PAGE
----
Here’s another macaroni and cheese I saw on Food Network. Aida Mollenkamp threw it together at the very end of a show about various pasta treatments, almost as an afterthought, saying it was just that easy. Well, it is easy, but this recipe is kind of wack. Trust me, you’ll want to implement several changes. But let’s discuss the good stuff first.
The flavor of this mac and cheese is absolutely delightful. I love the combination of assertive aged Cheddar, nutty Gruyere, salty Parmigiano-Reggiano and creamy Mascarpone. Then the sage elevates things to a chef-worthy place – it’s a simple, familiar flavor that you don’t expect in this format, and it even lends an occasional surprising crunch, having been fried in butter. I ask you, how could that be wrong?
But that’s where the problems started for me. When Aida did it on television, the sage sizzled away in a skillet of melted butter that was later poured into the cooked macaroni, adding a small amount of liquid along with all that fragrant lusciousness. When I did it at home, the chopped herb promptly soaked up all the butter and there was none left to “turn golden brown.” The sage did eventually turn nice and crispy but it didn’t contribute to the moistness of the dish.
The next thing that confounded me was the second ingredient listed: four ounces of Parmigiano-Reggiano. I have no idea how she yields four cups of grated cheese from four ounces of Parm. I used the smallest holes on my box grater, hoping for the finest, airiest result, and still ended up with just over two cups. Aida appeared to have a huge, fluffy cloud of Parmigiano on her cutting board. Mine, not so much.
Another measurement is at the root of my third problem with this recipe. There is no earthly way that a pound of cooked noodles and more than a pound of cheese will fit into a 9” x 9” baking dish (unless it’s also five inches tall), yet it seemed too skimpy in a 9” x 13” pan (perhaps because I used large shells rather than small macaroni, but still…). I ended up using a shallow pan of indeterminate size, in which the amount of food just looked right, and since its surface area was larger than 9” x 9” I doubled the breadcrumb-and-cheese topping listed below.
Finally, I must take issue with Aida’s instruction to cook the macaroni only halfway. Since the assembled casserole only goes under the broiler for a few minutes to brown the topping, the macaroni really doesn’t continue to cook in the oven. I recommend cooking it to the usual al dente stage, especially since the only liquid in the mixture is the cup of reserved pasta cooking water.
When I added the grated cheeses to the cooked pasta, it took a lot of stirring to get everything to play nice and disperse throughout. Next time I’ll sprinkle rather than dump in all the cheese as I stir.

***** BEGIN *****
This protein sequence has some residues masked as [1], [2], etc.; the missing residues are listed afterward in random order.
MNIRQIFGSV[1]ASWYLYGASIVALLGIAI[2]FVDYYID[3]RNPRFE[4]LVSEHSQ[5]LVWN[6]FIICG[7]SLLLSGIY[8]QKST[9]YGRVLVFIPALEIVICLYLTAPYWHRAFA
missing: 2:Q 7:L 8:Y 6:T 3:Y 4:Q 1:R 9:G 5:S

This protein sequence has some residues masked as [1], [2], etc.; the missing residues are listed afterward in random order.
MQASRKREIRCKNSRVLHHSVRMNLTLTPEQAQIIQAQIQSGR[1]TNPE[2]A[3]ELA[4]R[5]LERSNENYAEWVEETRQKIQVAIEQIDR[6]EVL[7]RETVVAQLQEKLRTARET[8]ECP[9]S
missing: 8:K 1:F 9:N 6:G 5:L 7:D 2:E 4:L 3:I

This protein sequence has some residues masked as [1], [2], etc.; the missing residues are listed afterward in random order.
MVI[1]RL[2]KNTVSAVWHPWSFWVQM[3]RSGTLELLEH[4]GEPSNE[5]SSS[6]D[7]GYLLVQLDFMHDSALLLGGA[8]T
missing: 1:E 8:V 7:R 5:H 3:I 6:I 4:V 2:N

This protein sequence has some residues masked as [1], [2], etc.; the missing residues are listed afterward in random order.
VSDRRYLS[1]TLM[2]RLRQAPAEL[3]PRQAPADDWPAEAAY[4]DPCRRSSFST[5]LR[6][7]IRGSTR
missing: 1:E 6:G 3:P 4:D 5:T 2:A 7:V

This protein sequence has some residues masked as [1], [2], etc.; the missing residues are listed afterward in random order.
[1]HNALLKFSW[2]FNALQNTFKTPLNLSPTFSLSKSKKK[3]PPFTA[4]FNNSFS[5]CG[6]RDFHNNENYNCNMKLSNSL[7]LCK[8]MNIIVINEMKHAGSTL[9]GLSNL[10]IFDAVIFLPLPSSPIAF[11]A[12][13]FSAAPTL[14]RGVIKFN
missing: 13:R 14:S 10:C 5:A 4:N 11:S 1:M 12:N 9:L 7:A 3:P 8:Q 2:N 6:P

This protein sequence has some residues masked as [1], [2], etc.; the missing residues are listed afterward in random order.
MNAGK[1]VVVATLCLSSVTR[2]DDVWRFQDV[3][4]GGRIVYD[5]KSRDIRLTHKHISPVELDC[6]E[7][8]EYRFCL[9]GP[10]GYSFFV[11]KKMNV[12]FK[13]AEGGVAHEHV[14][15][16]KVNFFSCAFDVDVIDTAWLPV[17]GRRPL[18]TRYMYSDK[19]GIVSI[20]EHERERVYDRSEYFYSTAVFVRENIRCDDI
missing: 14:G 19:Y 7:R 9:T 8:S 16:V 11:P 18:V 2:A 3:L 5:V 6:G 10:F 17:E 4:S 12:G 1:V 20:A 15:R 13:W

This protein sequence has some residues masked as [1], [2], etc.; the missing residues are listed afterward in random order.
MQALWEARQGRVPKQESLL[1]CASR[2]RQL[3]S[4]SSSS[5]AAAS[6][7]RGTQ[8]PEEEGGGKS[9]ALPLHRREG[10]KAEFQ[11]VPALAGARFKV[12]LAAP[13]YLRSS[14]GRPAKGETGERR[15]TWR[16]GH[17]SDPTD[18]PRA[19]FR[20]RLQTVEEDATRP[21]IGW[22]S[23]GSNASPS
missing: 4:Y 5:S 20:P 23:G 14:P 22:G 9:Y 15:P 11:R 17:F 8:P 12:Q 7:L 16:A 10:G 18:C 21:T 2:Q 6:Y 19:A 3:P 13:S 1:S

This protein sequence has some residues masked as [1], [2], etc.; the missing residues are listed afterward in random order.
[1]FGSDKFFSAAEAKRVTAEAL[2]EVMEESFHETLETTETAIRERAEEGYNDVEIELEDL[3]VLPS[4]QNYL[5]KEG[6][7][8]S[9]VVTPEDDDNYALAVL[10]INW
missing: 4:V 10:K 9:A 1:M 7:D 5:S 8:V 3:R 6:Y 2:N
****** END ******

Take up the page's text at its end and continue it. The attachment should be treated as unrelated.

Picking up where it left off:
Having made that concession, I still find it hard to believe that what I made in my kitchen could ever resemble the sinfully creamy-looking macaroni and cheese that Aida produced in hers. Mine had to be eaten piping hot, straight from the oven, because almost immediately the stretchy melted cheese began to cool and coagulate on the still slightly undercooked pasta.
Remember, the recipe below is exactly as it appears on the Food Network website, but I implore you to take into account my suggestions. It’ll keep you from wasting a lot of expensive cheese and possibly even save you from the heartache of a disappointing recipe. I appreciate the complex, fragrant nature of this macaroni and cheese and think it deserves to be tried by all interested mac lovers, but sloppily written recipes from Food Network celebuchefs just make me mad (I’m talking to you, Rachael Ray).
Aida Mollenkamp’s Sage Butter and Four Cheese Macaroni
• 3 tablespoons unsalted butter, plus extra for buttering the baking dish
• 4 ounces finely grated Parmigiano-Reggiano cheese (about 4 cups)
• 1/4 cup unseasoned dry bread crumbs
• 1 pound macaroni
• 3 tablespoons thinly sliced fresh sage
• 6 ounces shredded Gruyere cheese
• 4 ounces shredded aged Cheddar cheese
• 4 ounces Mascarpone cheese
• 3/4 teaspoon kosher salt
• Freshly ground black pepper
1. Heat oven to Broil and arrange rack appropriately.
2. Butter a 9 x 9-inch baking dish and set aside.
3. Melt 1 tablespoon of the remaining butter and mix in a medium bowl with 1 cup of the Parmigiano and all the bread crumbs until thoroughly moistened; set aside.
4. Bring a large pot of heavily salted water to a boil. Add pasta and cook for half the time indicated on package.
5. Meanwhile, melt remaining 2 tablespoons butter in a large frying pan over medium heat. When it starts to foam, add sage and cook until crisp and butter begins to turn golden brown. Remove from heat and set aside until pasta is ready.
6. Reserve 1 cup pasta cooking water and drain pasta.
7. Return pasta to pot and place over low heat. Stir in sage butter, reserved pasta water, remaining 3 cups Parmigiano, Gruyere, Cheddar, mascarpone, and salt, and season with freshly ground black pepper. Stir constantly until cheeses are evenly melted and the pasta looks well coated.
8. Turn pasta into baking dish and evenly top with bread crumb mixture. Place under broiler until mixture bubbles and top is browned, about 1 to 2 minutes. Let sit 5 minutes before serving.